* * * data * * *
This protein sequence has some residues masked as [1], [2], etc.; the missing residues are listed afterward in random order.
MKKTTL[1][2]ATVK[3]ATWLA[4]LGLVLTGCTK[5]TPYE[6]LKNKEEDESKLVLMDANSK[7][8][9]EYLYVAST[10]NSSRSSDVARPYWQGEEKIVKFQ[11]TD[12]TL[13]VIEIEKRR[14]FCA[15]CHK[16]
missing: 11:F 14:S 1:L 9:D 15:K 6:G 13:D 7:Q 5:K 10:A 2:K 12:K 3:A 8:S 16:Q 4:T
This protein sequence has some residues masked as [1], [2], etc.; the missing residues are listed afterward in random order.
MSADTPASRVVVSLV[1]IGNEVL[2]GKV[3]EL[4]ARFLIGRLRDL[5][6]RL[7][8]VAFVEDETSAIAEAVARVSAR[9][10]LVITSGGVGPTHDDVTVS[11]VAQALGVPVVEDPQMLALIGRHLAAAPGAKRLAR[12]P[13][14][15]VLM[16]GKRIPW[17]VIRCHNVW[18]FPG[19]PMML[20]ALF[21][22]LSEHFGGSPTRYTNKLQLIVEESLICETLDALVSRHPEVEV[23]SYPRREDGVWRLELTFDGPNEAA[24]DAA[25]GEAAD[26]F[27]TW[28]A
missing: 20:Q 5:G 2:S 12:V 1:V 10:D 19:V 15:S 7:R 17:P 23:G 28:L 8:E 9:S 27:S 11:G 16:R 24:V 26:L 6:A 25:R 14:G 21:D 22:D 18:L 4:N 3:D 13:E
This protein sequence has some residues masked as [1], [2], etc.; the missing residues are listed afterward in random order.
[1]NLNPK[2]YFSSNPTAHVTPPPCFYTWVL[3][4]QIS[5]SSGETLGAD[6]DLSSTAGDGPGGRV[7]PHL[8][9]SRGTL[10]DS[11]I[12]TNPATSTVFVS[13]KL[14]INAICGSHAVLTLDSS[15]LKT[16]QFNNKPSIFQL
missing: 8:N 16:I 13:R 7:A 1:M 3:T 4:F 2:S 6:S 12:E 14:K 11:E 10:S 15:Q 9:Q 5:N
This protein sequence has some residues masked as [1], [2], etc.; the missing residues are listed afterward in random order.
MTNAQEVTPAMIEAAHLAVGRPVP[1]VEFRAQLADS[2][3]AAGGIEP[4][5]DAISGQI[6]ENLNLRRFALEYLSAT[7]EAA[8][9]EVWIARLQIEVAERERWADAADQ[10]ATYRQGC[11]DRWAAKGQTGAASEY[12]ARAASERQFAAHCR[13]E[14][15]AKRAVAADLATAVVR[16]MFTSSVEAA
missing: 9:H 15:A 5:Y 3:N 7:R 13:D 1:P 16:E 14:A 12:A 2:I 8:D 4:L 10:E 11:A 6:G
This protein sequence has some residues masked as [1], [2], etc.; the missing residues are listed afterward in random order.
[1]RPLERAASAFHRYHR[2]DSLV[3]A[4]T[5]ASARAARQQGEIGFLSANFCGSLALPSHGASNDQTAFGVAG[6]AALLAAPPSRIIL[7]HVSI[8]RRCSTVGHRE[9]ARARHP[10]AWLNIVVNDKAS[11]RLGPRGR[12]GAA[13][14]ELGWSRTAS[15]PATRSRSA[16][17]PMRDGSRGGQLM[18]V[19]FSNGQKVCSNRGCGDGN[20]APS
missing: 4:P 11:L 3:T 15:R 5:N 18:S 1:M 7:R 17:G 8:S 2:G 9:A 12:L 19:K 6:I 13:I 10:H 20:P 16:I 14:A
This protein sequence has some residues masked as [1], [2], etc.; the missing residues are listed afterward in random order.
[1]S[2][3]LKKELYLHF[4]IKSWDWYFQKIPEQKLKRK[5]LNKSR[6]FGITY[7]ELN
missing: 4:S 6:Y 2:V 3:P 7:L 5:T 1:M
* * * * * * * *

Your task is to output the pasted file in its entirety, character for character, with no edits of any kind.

This protein sequence has some residues masked as [1], [2], etc.; the missing residues are listed afterward in random order.
MKKTTL[1][2]ATVK[3]ATWLA[4]LGLVLTGCTK[5]TPYE[6]LKNKEEDESKLVLMDANSK[7][8][9]EYLYVAST[10]NSSRSSDVARPYWQGEEKIVKFQ[11]TD[12]TL[13]VIEIEKRR[14]FCA[15]CHK[16]
missing: 11:F 14:S 1:L 9:D 15:K 6:G 13:D 7:Q 5:K 10:A 2:K 12:K 3:A 8:S 16:Q 4:T
This protein sequence has some residues masked as [1], [2], etc.; the missing residues are listed afterward in random order.
MSADTPASRVVVSLV[1]IGNEVL[2]GKV[3]EL[4]ARFLIGRLRDL[5][6]RL[7][8]VAFVEDETSAIAEAVARVSAR[9][10]LVITSGGVGPTHDDVTVS[11]VAQALGVPVVEDPQMLALIGRHLAAAPGAKRLAR[12]P[13][14][15]VLM[16]GKRIPW[17]VIRCHNVW[18]FPG[19]PMML[20]ALF[21][22]LSEHFGGSPTRYTNKLQLIVEESLICETLDALVSRHPEVEV[23]SYPRREDGVWRLELTFDGPNEAA[24]DAA[25]GEAAD[26]F[27]TW[28]A
missing: 20:Q 5:G 2:S 12:V 1:V 10:D 19:V 15:S 7:R 17:P 23:G 28:L 8:E 9:S 27:S 11:G 16:R 24:V 26:L 6:A 25:R 14:G 21:D 22:D 18:L 4:N 3:D 13:E
This protein sequence has some residues masked as [1], [2], etc.; the missing residues are listed afterward in random order.
[1]NLNPK[2]YFSSNPTAHVTPPPCFYTWVL[3][4]QIS[5]SSGETLGAD[6]DLSSTAGDGPGGRV[7]PHL[8][9]SRGTL[10]DS[11]I[12]TNPATSTVFVS[13]KL[14]INAICGSHAVLTLDSS[15]LKT[16]QFNNKPSIFQL
missing: 8:N 16:I 13:R 7:A 1:M 3:T 4:F 2:S 6:S 12:E 14:K 11:E 10:S 15:Q 9:Q 5:N
This protein sequence has some residues masked as [1], [2], etc.; the missing residues are listed afterward in random order.
MTNAQEVTPAMIEAAHLAVGRPVP[1]VEFRAQLADS[2][3]AAGGIEP[4][5]DAISGQI[6]ENLNLRRFALEYLSAT[7]EAA[8][9]EVWIARLQIEVAERERWADAADQ[10]ATYRQGC[11]DRWAAKGQTGAASEY[12]ARAASERQFAAHCR[13]E[14][15]AKRAVAADLATAVVR[16]MFTSSVEAA
missing: 9:H 15:A 5:Y 3:N 7:R 13:D 1:P 16:E 14:A 12:A 2:I 8:D 4:L 10:E 11:A 6:G
This protein sequence has some residues masked as [1], [2], etc.; the missing residues are listed afterward in random order.
[1]RPLERAASAFHRYHR[2]DSLV[3]A[4]T[5]ASARAARQQGEIGFLSANFCGSLALPSHGASNDQTAFGVAG[6]AALLAAPPSRIIL[7]HVSI[8]RRCSTVGHRE[9]ARARHP[10]AWLNIVVNDKAS[11]RLGPRGR[12]GAA[13][14]ELGWSRTAS[15]PATRSRSA[16][17]PMRDGSRGGQLM[18]V[19]FSNGQKVCSNRGCGDGN[20]APS
missing: 4:P 11:L 3:T 15:R 5:N 18:S 1:M 7:R 17:G 8:S 2:G 9:A 12:L 19:K 6:I 13:I 10:H 20:P 16:I 14:A
This protein sequence has some residues masked as [1], [2], etc.; the missing residues are listed afterward in random order.
[1]S[2][3]LKKELYLHF[4]IKSWDWYFQKIPEQKLKRK[5]LNKSR[6]FGITY[7]ELN
missing: 4:S 6:Y 2:V 3:P 7:L 5:T 1:M